The Observer is a Student-run, daily print & online newspaper serving Notre Dame & Saint Mary's. Learn more about us.



Commentary: Don’t take Blue-Gold results too seriously

Bill Brink | Thursday, April 16, 2009

How much stock can we place in the outcome of the Blue-Gold game? It depends what outcome we’re talking about.

It helps Irish fans not at all if Gold beats Blue 45-37. Two main interpretations of spring-game performance exist: the positional performance and the unit performance. Both get coaches and fans into trouble if they read too much into either, but the performances can also provide nuggets of information about the upcoming season.

Look at positional performance first. The fact that a second-string linebacker has 11 tackles, an interception and a blocked punt in the spring game means nothing. It’s like a pitcher throwing seven scoreless innings in spring training: you hope it carries over to the regular season but have no insurance that it will.

In fact, the spring game balances all praise or criticism for the players. Should a player struggle, they can chalk it up to pre-season rust that will wear off by the time Nevada rolls around. If they shine, the skeptics will point out that they shined in the spring game and who knows what will happen in the regular season. This catch-22 makes it impossible, therefore, to take too much away from individual performances.

It’s the same with the play of the units. I wouldn’t be surprised if Jimmy Clausen throws four touchdowns. In fact, facing a defense he’s watched play for two years and that he has practiced against all spring, I hope he has a good day. Conversely, if the defense holds Clausen to 7-of-24 for 87 yards and picks him off twice, it wouldn’t faze me. They’ve seen the man play for two seasons and practiced against him. His mannerisms and style should be well-documented.

So rather than look at the play of the individual players or the units facing their teammates, look for aspects of play that bode well for the season. For example, can the offensive line create holes for the running backs? New O-line coach Frank Verducci’s got the linemen working. Tackle Paul Duncan said the coaching staff has individualized instructions for all of the linemen. Expect the line to get off the ball this season.

Will the running backs make it through those holes, should they materialize? The team averaged 3.3 yards per carry last season, and that needs to improve to take pressure off of the passing game. Can Clausen look off his receivers, or will he still watch them down the field? Costly interceptions against North Carolina and Michigan State last year stopped drives and switched momentum, and Clausen’s helmet looked like it had a string attached to his receiver both times.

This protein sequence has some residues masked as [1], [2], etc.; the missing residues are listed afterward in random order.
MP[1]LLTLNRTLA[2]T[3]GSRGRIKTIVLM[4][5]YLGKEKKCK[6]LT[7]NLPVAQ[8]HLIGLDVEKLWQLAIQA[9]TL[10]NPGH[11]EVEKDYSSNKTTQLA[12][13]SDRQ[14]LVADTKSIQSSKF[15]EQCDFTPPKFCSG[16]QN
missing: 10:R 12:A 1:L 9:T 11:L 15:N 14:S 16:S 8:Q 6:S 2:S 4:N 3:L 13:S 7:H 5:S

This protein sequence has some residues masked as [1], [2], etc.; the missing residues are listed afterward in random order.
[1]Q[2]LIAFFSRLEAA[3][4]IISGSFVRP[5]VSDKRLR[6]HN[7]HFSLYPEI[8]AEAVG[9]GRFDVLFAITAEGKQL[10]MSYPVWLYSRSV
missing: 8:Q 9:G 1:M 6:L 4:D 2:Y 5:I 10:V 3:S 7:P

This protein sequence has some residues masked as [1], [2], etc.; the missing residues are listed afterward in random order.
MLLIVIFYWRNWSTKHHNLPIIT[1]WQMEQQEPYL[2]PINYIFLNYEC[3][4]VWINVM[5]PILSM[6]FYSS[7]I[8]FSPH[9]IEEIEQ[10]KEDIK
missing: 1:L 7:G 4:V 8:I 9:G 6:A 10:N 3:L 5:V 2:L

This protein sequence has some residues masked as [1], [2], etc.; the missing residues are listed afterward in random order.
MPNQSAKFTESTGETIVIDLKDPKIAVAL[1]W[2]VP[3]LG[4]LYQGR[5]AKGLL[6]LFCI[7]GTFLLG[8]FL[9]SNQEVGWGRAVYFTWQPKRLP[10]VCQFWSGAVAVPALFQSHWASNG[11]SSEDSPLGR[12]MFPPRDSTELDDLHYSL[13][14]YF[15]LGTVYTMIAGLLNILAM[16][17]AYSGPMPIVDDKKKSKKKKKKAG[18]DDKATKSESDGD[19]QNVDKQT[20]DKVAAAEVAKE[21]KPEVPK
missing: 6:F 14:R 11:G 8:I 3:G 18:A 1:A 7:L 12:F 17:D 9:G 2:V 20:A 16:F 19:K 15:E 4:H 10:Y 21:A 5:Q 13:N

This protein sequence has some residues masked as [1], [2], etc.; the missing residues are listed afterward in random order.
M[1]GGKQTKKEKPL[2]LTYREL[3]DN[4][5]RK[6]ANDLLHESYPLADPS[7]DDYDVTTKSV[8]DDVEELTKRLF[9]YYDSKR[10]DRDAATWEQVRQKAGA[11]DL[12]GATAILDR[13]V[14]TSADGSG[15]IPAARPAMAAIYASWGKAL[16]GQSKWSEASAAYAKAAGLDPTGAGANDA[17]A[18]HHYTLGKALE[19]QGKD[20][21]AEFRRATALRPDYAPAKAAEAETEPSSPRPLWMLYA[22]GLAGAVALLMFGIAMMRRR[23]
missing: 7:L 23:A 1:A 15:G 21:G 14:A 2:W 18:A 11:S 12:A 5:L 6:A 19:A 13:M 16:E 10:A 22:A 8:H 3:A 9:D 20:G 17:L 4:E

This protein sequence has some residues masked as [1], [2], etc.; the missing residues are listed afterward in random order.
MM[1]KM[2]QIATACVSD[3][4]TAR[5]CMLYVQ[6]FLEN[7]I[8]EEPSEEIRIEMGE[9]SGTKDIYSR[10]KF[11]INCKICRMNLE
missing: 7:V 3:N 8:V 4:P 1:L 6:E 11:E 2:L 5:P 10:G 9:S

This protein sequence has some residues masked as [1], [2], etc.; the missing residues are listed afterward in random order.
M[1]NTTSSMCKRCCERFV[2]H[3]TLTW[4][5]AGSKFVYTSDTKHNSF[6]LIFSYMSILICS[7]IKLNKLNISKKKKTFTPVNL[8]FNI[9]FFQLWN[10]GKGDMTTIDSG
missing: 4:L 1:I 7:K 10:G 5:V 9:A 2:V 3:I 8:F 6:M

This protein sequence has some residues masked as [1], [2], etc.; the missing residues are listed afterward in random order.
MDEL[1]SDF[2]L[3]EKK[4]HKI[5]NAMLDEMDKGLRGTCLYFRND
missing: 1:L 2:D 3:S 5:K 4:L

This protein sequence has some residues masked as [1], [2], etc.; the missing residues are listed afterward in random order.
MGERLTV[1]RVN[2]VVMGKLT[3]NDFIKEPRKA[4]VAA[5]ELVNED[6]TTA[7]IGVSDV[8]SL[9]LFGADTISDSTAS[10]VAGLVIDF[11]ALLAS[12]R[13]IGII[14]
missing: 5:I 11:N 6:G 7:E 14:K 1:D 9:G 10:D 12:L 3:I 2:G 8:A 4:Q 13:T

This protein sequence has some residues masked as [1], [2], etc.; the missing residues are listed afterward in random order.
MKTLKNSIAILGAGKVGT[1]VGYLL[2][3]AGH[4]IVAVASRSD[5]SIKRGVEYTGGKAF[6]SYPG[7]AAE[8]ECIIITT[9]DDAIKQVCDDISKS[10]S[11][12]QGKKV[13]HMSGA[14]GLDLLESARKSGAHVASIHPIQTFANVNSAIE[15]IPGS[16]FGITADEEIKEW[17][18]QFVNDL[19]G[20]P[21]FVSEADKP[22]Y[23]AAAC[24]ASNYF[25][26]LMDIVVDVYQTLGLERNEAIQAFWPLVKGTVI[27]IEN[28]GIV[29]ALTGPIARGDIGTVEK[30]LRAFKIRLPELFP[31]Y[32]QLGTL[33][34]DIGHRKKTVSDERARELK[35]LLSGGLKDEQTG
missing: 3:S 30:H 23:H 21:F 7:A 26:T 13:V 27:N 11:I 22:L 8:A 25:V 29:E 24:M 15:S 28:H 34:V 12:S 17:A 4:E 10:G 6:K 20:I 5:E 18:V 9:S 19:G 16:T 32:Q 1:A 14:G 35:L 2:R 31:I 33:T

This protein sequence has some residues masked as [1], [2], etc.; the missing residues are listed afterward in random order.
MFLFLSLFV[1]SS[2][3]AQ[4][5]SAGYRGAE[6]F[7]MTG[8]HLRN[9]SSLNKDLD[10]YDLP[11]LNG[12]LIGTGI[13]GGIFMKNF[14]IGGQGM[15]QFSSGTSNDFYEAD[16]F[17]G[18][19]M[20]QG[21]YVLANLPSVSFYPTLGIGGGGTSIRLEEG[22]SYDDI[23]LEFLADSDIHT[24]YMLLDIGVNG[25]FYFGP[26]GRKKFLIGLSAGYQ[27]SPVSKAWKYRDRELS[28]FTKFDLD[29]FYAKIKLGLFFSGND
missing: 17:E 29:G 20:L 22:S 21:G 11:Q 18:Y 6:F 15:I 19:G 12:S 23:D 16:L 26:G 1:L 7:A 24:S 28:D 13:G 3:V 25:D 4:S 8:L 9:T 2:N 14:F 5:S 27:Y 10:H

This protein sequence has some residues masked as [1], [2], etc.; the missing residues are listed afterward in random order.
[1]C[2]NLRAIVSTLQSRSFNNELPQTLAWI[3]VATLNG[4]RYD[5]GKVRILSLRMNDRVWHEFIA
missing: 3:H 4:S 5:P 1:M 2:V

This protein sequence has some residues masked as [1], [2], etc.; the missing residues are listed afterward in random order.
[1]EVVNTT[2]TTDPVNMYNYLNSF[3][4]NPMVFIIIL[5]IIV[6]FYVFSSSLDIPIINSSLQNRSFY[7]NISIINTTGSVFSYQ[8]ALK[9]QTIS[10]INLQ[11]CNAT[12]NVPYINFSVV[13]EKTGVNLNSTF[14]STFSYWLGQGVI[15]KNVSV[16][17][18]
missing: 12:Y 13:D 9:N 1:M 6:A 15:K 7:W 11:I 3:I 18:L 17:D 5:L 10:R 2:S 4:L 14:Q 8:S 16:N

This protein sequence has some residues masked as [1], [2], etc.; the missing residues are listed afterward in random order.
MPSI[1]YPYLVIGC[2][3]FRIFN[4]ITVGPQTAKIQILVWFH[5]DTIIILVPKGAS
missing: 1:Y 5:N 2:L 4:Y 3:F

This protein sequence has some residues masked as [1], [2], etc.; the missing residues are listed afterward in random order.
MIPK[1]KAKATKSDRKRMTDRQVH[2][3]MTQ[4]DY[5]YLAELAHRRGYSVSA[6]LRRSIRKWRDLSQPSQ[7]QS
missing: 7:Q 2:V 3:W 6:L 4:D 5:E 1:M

How will the linebackers adjust to the absence of five-year stalwart Maurice Crum Jr.? Can they effectively communicate plays and coverages? Watch them before the snap. If they’re running this way and that, wildly gesticulating to each other, they’re still learning the communication process. Harrison Smith’s move from linebacker to safety won’t help.

Same deal in the secondary, which lost safety David Bruton to graduation. Safety Kyle McCarthy is back for a fifth year, and cornerback Darrin Walls returns as well. In fact, the match-up to watch is between the receivers and the secondary. The Irish have the most talent in those units.

In spite of all my negative thoughts about the usefulness of the spring game in predicting performance next season, those aspects should provide a helpful hint. But finally, look at the team as a whole. It’s last time out, remember, the team traveled five time zones to face Hawaii in a bowl game and stomped the Warriors in their house on Christmas Eve. Confidence should be sky-high right now.

The players talk about having “good practices.” Receiver Robby Parris said the players are flying around at full speed. I bet that continues. Remember last spring game when running back Armando Allen got laid out down near the goal line? Something like that will happen again. Remember last spring game when the O-linemen got into it with some defensive guys after a touchdown? Wouldn’t surprise me if things got a bit tense.

The team has talent, the players know they can play better than they did some games last season and they’re on a roll after the Hawaii Bowl. Look for passion, excitement and big plays come Saturday.

The spring game can tell you all you need to know about Notre Dame’s prospects for the upcoming season – if you look for the right things.

The views expressed in this column are those of the author and not necessarily those of?The Observer.

Contact?Bill?Brink at wbrink@nd.edu